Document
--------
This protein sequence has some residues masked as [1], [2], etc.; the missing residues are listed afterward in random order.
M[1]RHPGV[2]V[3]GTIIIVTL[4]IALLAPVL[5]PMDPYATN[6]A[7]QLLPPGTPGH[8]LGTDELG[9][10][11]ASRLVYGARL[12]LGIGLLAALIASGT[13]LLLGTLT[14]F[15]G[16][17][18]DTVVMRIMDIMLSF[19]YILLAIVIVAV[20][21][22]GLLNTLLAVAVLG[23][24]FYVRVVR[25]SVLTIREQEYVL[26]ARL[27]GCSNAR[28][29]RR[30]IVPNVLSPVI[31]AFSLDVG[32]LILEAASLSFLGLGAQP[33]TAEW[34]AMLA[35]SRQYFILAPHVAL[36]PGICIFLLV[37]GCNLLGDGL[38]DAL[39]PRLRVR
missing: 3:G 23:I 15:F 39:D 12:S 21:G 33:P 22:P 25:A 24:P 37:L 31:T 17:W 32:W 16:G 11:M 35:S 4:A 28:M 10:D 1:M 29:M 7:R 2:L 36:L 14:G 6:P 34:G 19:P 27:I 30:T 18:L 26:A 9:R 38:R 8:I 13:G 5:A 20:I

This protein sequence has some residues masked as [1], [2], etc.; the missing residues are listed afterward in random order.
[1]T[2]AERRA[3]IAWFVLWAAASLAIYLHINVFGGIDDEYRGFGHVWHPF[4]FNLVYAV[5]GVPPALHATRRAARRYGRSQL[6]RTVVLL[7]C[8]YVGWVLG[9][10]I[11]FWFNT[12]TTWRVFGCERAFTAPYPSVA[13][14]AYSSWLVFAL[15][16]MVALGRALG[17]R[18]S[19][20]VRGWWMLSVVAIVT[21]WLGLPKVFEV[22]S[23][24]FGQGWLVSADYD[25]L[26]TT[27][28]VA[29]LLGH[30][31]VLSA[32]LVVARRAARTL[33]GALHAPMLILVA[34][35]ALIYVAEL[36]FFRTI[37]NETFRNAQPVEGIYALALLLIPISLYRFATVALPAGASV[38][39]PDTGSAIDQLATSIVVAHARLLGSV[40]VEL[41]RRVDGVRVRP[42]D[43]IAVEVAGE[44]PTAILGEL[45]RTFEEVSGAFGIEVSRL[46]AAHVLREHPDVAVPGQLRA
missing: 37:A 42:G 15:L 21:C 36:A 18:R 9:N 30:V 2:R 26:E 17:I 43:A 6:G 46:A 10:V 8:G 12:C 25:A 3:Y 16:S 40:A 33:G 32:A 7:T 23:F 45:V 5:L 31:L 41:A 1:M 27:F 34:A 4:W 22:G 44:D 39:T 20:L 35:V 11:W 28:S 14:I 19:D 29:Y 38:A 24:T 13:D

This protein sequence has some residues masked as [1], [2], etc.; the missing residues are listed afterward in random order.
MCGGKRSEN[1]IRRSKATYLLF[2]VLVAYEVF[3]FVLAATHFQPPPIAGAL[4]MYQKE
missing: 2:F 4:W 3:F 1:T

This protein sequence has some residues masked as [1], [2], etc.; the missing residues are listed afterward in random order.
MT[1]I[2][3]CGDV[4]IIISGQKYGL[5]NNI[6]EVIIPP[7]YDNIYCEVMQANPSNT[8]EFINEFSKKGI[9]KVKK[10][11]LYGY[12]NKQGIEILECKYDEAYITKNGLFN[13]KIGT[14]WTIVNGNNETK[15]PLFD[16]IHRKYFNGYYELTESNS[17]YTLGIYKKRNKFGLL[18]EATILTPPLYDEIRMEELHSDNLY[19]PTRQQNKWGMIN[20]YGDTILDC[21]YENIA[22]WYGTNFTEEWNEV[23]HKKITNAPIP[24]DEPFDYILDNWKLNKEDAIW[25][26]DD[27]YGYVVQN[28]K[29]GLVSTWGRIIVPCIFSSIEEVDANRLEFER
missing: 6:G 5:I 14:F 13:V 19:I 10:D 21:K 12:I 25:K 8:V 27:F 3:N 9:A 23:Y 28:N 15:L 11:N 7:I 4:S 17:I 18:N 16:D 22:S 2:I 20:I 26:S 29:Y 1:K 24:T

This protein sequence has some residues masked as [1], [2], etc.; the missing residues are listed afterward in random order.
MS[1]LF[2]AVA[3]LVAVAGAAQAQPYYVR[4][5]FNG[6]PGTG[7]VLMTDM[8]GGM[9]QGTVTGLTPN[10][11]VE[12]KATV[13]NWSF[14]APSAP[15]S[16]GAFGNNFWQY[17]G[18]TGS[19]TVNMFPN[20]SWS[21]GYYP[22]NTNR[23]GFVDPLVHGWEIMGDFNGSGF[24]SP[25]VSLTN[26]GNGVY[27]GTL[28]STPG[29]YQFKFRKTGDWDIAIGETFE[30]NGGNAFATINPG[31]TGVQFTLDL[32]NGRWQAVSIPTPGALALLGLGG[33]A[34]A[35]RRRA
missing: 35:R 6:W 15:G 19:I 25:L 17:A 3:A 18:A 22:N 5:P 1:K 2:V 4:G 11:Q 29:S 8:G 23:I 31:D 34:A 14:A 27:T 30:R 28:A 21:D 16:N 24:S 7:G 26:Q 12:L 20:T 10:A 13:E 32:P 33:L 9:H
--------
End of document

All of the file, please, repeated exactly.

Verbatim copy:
This protein sequence has some residues masked as [1], [2], etc.; the missing residues are listed afterward in random order.
M[1]RHPGV[2]V[3]GTIIIVTL[4]IALLAPVL[5]PMDPYATN[6]A[7]QLLPPGTPGH[8]LGTDELG[9][10][11]ASRLVYGARL[12]LGIGLLAALIASGT[13]LLLGTLT[14]F[15]G[16][17][18]DTVVMRIMDIMLSF[19]YILLAIVIVAV[20][21][22]GLLNTLLAVAVLG[23][24]FYVRVVR[25]SVLTIREQEYVL[26]ARL[27]GCSNAR[28][29]RR[30]IVPNVLSPVI[31]AFSLDVG[32]LILEAASLSFLGLGAQP[33]TAEW[34]AMLA[35]SRQYFILAPHVAL[36]PGICIFLLV[37]GCNLLGDGL[38]DAL[39]PRLRVR
missing: 3:G 23:I 15:F 39:D 12:S 21:G 33:P 22:P 25:A 24:P 37:L 31:T 17:W 32:W 16:G 11:M 35:S 4:A 28:M 10:D 1:M 29:M 7:R 2:L 36:L 14:G 6:P 34:G 19:P 27:I 30:T 18:L 26:A 9:R 38:R 8:I 13:G 5:A 20:I

This protein sequence has some residues masked as [1], [2], etc.; the missing residues are listed afterward in random order.
[1]T[2]AERRA[3]IAWFVLWAAASLAIYLHINVFGGIDDEYRGFGHVWHPF[4]FNLVYAV[5]GVPPALHATRRAARRYGRSQL[6]RTVVLL[7]C[8]YVGWVLG[9][10]I[11]FWFNT[12]TTWRVFGCERAFTAPYPSVA[13][14]AYSSWLVFAL[15][16]MVALGRALG[17]R[18]S[19][20]VRGWWMLSVVAIVT[21]WLGLPKVFEV[22]S[23][24]FGQGWLVSADYD[25]L[26]TT[27][28]VA[29]LLGH[30][31]VLSA[32]LVVARRAARTL[33]GALHAPMLILVA[34][35]ALIYVAEL[36]FFRTI[37]NETFRNAQPVEGIYALALLLIPISLYRFATVALPAGASV[38][39]PDTGSAIDQLATSIVVAHARLLGSV[40]VEL[41]RRVDGVRVRP[42]D[43]IAVEVAGE[44]PTAILGEL[45]RTFEEVSGAFGIEVSRL[46]AAHVLREHPDVAVPGQLRA
missing: 37:A 42:G 15:L 21:C 36:A 18:R 9:N 30:V 2:R 26:E 17:I 43:A 6:G 46:A 10:V 8:G 12:C 25:A 3:Y 16:S 40:A 33:G 32:A 7:T 23:F 45:V 5:L 31:L 41:A 1:M 27:F 34:A 4:W 22:G 44:D 39:T 20:L 35:V 11:W 28:S 14:I 19:D 29:Y 38:A 24:T 13:D

This protein sequence has some residues masked as [1], [2], etc.; the missing residues are listed afterward in random order.
MCGGKRSEN[1]IRRSKATYLLF[2]VLVAYEVF[3]FVLAATHFQPPPIAGAL[4]MYQKE
missing: 2:F 4:W 3:F 1:T

This protein sequence has some residues masked as [1], [2], etc.; the missing residues are listed afterward in random order.
MT[1]I[2][3]CGDV[4]IIISGQKYGL[5]NNI[6]EVIIPP[7]YDNIYCEVMQANPSNT[8]EFINEFSKKGI[9]KVKK[10][11]LYGY[12]NKQGIEILECKYDEAYITKNGLFN[13]KIGT[14]WTIVNGNNETK[15]PLFD[16]IHRKYFNGYYELTESNS[17]YTLGIYKKRNKFGLL[18]EATILTPPLYDEIRMEELHSDNLY[19]PTRQQNKWGMIN[20]YGDTILDC[21]YENIA[22]WYGTNFTEEWNEV[23]HKKITNAPIP[24]DEPFDYILDNWKLNKEDAIW[25][26]DD[27]YGYVVQN[28]K[29]GLVSTWGRIIVPCIFSSIEEVDANRLEFER
missing: 6:G 5:I 14:F 13:V 19:I 10:D 21:K 12:I 25:K 8:V 27:F 3:N 9:A 23:Y 28:N 15:L 11:N 7:I 4:S 17:I 18:N 16:D 22:S 2:I 20:I 26:S 29:Y 1:K 24:T

This protein sequence has some residues masked as [1], [2], etc.; the missing residues are listed afterward in random order.
MS[1]LF[2]AVA[3]LVAVAGAAQAQPYYVR[4][5]FNG[6]PGTG[7]VLMTDM[8]GGM[9]QGTVTGLTPN[10][11]VE[12]KATV[13]NWSF[14]APSAP[15]S[16]GAFGNNFWQY[17]G[18]TGS[19]TVNMFPN[20]SWS[21]GYYP[22]NTNR[23]GFVDPLVHGWEIMGDFNGSGF[24]SP[25]VSLTN[26]GNGVY[27]GTL[28]STPG[29]YQFKFRKTGDWDIAIGETFE[30]NGGNAFATINPG[31]TGVQFTLDL[32]NGRWQAVSIPTPGALALLGLGG[33]A[34]A[35]RRRA
missing: 35:R 6:W 15:G 19:I 25:L 17:A 3:A 18:A 22:N 5:P 1:K 2:V 4:G 11:Q 29:S 8:G 23:I 31:D 34:A 14:A 27:T 30:R 28:A 21:D 16:N 24:S 7:G 26:Q 12:L 20:T 10:A 13:E 32:P 33:L 9:H